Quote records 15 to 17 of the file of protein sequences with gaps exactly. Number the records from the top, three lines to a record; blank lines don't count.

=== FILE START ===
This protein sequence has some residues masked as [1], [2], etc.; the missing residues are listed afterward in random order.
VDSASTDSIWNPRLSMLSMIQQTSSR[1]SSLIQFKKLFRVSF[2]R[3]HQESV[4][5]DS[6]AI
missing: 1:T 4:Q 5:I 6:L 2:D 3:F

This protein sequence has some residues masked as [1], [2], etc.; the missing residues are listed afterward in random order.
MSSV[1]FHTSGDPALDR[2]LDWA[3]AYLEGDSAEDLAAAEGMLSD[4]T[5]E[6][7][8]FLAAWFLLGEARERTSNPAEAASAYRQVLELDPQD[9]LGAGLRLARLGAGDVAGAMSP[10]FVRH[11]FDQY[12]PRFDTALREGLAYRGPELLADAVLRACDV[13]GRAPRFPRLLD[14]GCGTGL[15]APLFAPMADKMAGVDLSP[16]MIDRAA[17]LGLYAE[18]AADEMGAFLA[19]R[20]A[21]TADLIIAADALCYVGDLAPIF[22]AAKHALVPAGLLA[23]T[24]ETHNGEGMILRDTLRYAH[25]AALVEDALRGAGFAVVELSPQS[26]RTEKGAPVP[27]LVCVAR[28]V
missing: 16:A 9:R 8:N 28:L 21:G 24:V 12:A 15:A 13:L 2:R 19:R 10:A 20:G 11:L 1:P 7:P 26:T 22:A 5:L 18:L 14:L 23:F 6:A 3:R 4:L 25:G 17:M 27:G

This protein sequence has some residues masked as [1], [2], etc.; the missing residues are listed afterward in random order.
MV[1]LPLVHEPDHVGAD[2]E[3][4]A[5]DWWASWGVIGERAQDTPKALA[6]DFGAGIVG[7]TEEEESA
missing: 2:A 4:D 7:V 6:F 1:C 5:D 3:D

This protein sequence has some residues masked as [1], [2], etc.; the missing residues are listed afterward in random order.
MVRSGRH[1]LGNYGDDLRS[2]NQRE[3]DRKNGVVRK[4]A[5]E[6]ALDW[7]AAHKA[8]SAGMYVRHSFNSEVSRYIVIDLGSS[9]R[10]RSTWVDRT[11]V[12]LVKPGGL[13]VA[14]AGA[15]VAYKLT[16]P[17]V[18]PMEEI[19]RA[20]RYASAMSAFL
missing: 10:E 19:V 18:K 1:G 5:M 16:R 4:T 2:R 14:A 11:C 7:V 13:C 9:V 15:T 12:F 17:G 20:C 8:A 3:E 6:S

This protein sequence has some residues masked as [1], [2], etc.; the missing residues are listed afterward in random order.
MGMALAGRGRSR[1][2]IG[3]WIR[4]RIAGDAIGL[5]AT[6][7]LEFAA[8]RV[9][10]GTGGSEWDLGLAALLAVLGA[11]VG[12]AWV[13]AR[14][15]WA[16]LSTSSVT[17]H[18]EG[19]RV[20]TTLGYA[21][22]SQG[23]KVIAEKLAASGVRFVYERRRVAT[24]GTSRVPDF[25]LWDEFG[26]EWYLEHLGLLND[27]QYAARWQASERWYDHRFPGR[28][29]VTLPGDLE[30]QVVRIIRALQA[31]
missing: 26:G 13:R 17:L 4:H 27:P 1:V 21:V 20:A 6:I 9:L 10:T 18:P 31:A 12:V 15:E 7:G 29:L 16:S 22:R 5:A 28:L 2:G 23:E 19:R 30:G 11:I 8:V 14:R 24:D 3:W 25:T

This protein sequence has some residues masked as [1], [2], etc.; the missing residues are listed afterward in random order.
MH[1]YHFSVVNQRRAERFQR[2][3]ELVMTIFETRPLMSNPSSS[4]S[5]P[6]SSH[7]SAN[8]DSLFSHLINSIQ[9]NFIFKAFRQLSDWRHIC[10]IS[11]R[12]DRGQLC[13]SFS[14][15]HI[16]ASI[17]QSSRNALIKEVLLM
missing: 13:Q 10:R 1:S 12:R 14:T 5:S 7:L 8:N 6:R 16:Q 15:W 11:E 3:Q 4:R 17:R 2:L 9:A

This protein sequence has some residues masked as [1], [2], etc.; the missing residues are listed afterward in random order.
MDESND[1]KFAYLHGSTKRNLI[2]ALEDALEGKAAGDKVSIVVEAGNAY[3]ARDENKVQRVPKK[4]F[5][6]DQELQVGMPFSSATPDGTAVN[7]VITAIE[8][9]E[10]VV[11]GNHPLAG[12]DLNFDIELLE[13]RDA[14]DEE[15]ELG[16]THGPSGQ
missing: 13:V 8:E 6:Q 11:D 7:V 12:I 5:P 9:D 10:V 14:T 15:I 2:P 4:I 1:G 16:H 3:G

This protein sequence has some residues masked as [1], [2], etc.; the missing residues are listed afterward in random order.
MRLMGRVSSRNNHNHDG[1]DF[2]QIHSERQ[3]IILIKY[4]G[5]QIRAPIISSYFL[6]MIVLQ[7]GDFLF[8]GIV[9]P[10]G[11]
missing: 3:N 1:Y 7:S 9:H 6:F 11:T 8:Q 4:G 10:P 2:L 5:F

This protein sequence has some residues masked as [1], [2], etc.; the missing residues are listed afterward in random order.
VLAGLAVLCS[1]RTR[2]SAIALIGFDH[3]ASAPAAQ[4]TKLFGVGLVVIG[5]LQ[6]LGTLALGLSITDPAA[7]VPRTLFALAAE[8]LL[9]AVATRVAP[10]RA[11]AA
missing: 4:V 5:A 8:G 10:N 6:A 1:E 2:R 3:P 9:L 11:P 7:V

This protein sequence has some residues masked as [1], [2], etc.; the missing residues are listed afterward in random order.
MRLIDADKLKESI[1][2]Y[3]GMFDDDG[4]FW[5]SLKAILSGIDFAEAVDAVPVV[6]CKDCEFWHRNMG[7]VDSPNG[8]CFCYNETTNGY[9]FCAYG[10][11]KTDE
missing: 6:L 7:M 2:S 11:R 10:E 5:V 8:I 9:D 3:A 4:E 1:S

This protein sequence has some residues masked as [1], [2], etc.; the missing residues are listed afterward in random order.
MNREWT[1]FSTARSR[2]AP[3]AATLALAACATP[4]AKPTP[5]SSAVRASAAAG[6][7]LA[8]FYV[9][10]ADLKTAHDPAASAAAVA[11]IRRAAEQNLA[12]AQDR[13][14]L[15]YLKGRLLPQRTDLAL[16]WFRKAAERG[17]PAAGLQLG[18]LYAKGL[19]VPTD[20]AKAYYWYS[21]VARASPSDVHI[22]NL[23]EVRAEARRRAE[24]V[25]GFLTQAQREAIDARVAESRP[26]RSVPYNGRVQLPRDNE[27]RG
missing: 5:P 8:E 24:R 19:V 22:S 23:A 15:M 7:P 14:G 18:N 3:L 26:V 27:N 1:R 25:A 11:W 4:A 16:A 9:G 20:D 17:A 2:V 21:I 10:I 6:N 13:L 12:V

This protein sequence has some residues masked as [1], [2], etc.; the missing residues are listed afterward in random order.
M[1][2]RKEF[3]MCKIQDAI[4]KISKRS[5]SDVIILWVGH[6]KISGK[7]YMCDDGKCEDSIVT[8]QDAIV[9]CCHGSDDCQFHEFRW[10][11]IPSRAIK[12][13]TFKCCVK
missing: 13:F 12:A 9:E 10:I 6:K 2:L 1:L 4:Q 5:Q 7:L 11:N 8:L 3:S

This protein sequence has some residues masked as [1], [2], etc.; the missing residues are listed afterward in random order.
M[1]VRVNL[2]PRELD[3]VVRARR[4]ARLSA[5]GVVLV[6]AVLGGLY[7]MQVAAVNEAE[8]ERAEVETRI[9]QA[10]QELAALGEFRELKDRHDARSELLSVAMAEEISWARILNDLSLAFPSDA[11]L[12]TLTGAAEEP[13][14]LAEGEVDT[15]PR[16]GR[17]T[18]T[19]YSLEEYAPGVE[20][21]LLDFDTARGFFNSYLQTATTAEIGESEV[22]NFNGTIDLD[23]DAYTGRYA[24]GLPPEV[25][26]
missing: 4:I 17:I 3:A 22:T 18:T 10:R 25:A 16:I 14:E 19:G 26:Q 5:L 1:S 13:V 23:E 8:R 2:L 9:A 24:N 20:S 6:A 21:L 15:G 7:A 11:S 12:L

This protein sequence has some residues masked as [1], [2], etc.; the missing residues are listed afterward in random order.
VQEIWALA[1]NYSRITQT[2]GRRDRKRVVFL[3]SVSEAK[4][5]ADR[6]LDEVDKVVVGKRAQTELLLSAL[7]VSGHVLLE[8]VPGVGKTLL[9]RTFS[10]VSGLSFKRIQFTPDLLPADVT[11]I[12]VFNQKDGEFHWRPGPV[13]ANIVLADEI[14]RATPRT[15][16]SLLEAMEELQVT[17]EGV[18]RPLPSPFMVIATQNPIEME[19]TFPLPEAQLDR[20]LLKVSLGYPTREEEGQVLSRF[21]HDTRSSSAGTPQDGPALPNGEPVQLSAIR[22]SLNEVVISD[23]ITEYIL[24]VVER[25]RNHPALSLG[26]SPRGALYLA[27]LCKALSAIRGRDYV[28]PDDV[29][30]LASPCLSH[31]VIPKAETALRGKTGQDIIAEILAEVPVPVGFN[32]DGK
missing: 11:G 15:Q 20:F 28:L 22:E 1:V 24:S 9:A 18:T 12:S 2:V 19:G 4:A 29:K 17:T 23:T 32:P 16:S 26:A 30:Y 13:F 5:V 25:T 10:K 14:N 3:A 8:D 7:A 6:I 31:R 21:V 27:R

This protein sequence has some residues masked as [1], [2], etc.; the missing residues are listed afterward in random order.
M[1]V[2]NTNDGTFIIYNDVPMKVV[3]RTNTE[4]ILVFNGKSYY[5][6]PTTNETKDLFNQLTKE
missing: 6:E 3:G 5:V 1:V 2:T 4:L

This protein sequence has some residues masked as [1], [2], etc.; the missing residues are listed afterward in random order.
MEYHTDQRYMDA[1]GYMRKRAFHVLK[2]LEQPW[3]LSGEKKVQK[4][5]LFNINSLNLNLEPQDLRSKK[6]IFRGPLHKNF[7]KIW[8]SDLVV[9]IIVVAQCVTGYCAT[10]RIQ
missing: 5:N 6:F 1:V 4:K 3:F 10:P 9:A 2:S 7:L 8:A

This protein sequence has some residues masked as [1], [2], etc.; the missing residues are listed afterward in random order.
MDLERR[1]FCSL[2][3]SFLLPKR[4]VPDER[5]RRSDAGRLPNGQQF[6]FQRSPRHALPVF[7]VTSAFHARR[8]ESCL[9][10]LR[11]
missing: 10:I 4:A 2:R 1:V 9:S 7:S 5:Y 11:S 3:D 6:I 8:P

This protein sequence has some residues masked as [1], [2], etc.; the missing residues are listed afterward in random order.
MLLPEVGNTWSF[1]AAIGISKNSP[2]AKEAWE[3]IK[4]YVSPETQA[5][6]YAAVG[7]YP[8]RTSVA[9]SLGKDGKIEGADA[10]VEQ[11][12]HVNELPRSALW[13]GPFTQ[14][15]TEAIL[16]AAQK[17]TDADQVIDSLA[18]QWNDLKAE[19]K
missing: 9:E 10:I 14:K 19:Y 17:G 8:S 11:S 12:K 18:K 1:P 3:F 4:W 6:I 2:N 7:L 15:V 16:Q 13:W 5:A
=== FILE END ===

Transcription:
This protein sequence has some residues masked as [1], [2], etc.; the missing residues are listed afterward in random order.
M[1]V[2]NTNDGTFIIYNDVPMKVV[3]RTNTE[4]ILVFNGKSYY[5][6]PTTNETKDLFNQLTKE
missing: 6:E 3:G 5:V 1:V 2:T 4:L

This protein sequence has some residues masked as [1], [2], etc.; the missing residues are listed afterward in random order.
MEYHTDQRYMDA[1]GYMRKRAFHVLK[2]LEQPW[3]LSGEKKVQK[4][5]LFNINSLNLNLEPQDLRSKK[6]IFRGPLHKNF[7]KIW[8]SDLVV[9]IIVVAQCVTGYCAT[10]RIQ
missing: 5:N 6:F 1:V 4:K 3:F 10:P 9:A 2:S 7:L 8:A

This protein sequence has some residues masked as [1], [2], etc.; the missing residues are listed afterward in random order.
MDLERR[1]FCSL[2][3]SFLLPKR[4]VPDER[5]RRSDAGRLPNGQQF[6]FQRSPRHALPVF[7]VTSAFHARR[8]ESCL[9][10]LR[11]
missing: 10:I 4:A 2:R 1:V 9:S 7:S 5:Y 11:S 3:D 6:I 8:P